United States Olympic and Paralympic Committee (USOPC) chair Susanne Lyons has expressed concerns over how governing bodies will determine whether Russian athletes are clean ahead of potentially being granted neutral status to compete at Tokyo 2020.
Lyons raised the concern following a USOPC Board meeting, where the topic of the Russian Anti-Doping Agency’s four-year sanction was among the discussion points.
Under the terms of the sanction approved by the World Anti-Doping Agency (WADA) Executive Committee on Monday (December 9), Russia will be banned from international events, including the Olympic Games for four years.
The punishment is due to authorities tampering with the Moscow Laboratory data before it was handed over to the global watchdog earlier this year.
Athletes will still, however, have a pathway to compete under neutral status.
Due to the tampering of the data, Lyons questioned how it will be determined as to whether athletes are clean.
"Considering the data manipulation that occurred, right up until the 11th hour of WADA’s investigation, it’s going to be incredibly difficult for clean Russian athletes to prove they’re innocent," Lyons, who following the Board meeting travelled to attend the Americas Best Practices Symposium being hosted here by the USOPC, said.
"If there is a way that it is able to determine that there are Russian athletes who are clean, we will support their right to compete.
"I think we just find it challenging to understand how that will happen for many of those athletes."
Lyons, though, stopped short of calling for a blanket ban.
The USOPC’s stance is similar to the one adopted by the British Olympic Association, whose chair Sir Hugh Robertson urged WADA to avoid the situation at Pyeongchang 2018 where he said athletes “competed against a Russian team in all but name.
BOA Athletes’ Commission chair Ben Hawes had also urged organisations to ensure there was "undeniable proof" Russian athletes were clean in order to compete neutrally.
"We echo the calls for stronger, robust and enforceable sanctions," Hawes said.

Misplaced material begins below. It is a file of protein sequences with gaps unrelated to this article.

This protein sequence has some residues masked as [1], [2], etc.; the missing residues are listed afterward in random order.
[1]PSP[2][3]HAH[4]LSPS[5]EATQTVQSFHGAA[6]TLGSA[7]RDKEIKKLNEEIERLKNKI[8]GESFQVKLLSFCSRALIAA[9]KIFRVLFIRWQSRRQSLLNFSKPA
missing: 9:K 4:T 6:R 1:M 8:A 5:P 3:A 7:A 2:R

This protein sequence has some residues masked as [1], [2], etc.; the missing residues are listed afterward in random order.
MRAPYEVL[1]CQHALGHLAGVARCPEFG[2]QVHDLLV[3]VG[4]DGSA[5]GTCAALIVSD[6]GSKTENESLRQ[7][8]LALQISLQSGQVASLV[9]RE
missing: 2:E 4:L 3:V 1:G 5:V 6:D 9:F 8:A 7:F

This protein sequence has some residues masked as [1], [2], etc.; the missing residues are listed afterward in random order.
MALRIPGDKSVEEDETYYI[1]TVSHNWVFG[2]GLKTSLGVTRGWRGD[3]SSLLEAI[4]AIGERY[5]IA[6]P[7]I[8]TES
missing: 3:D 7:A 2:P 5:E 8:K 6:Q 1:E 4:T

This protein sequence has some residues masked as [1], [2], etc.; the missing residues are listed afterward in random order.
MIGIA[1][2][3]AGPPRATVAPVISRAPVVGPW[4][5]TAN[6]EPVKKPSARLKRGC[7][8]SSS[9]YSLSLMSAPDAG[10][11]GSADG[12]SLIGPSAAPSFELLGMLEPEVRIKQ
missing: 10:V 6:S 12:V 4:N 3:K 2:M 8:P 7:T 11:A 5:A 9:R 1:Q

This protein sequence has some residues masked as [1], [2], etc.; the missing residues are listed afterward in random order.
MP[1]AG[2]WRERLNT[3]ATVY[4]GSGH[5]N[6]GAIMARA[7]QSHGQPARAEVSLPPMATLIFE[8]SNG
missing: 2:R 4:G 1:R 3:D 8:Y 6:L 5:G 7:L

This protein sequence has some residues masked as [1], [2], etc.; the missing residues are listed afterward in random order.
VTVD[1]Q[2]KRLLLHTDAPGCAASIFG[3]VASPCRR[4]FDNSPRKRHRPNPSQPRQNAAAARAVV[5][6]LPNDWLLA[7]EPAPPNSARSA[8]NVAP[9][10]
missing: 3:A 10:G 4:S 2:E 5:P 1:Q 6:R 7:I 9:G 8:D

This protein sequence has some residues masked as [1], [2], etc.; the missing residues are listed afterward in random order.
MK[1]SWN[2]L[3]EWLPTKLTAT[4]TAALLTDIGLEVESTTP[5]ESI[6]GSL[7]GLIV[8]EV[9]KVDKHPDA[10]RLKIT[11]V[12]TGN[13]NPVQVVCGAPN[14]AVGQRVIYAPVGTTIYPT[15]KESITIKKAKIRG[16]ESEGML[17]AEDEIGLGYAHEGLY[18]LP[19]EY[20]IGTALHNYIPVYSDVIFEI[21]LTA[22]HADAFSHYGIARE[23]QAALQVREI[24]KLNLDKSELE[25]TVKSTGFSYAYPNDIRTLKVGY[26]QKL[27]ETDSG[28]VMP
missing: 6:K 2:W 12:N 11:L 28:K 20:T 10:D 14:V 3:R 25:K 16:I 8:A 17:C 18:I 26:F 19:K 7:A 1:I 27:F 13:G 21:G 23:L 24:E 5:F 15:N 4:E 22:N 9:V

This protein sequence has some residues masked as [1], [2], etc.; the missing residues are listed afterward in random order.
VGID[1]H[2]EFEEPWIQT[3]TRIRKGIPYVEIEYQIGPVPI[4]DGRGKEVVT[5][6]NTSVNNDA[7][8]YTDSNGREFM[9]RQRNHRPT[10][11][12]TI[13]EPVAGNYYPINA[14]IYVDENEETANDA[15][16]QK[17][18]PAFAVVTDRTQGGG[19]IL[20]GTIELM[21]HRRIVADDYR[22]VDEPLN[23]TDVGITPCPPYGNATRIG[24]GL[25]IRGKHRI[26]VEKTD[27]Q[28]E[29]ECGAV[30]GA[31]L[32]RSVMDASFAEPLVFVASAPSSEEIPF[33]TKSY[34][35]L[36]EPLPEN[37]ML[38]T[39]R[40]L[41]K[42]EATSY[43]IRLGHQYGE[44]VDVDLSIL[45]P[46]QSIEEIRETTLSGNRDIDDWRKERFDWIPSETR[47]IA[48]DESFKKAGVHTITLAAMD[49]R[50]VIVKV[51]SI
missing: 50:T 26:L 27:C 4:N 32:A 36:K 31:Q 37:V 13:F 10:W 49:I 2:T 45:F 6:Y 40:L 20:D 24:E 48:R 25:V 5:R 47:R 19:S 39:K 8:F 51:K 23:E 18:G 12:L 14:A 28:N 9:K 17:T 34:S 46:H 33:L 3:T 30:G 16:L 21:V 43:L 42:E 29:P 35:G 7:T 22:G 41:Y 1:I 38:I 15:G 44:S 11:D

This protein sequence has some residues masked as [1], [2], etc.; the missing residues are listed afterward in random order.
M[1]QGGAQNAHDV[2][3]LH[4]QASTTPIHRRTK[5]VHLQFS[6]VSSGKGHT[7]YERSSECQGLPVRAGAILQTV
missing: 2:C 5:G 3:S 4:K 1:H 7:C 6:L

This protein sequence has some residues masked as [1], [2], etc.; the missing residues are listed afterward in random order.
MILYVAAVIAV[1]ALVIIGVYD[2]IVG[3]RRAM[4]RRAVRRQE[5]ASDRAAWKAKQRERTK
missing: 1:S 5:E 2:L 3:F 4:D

"If our athletes are to compete against athletes from Russia under a neutral flag at Tokyo 2020, they need to do so with undeniable proof that they are clean and not implicated with anything that brings the Olympic Movement into question or disrepute."
World Athletics has allowed Russian athletes to compete under neutral status since the Russian Athletics Federation was suspended in November 2015.
Athletes have had to meet strict criteria to receive the neutral status.
A similar case by case eligibility process is expected to be set up by the International Cycling Union following the WADA decision.
"As a signatory of the World Anti-Doping Code, the UCI is closely following the proceedings for non-compliance and will implement this decision for the sport of cycling once it is final," a UCI spokesperson said.
"The decision excludes Russia’s participation in the Olympic Games and major events - UCI World Championships as far as our sport is concerned -– on the international sporting calendar during the stated period. Russian has 21 days from the notification to appeal WADA’s decision.
"Russian cyclists who want to participate in the Games and the UCI World Championships will need to prove their integrity on an individual basis.
"For this, the UCI will set up a case-by-case eligibility procedure.
"Our Federation is closely following developments linked to this decision."
Russia's flag will be barred from Tokyo 2020 and Beijing 2022 under the WADA sanction.
The nation is also set to be stripped of major events it has already been awarded.
Russia are expected to appeal the decision to the Court of Arbitration for Sport.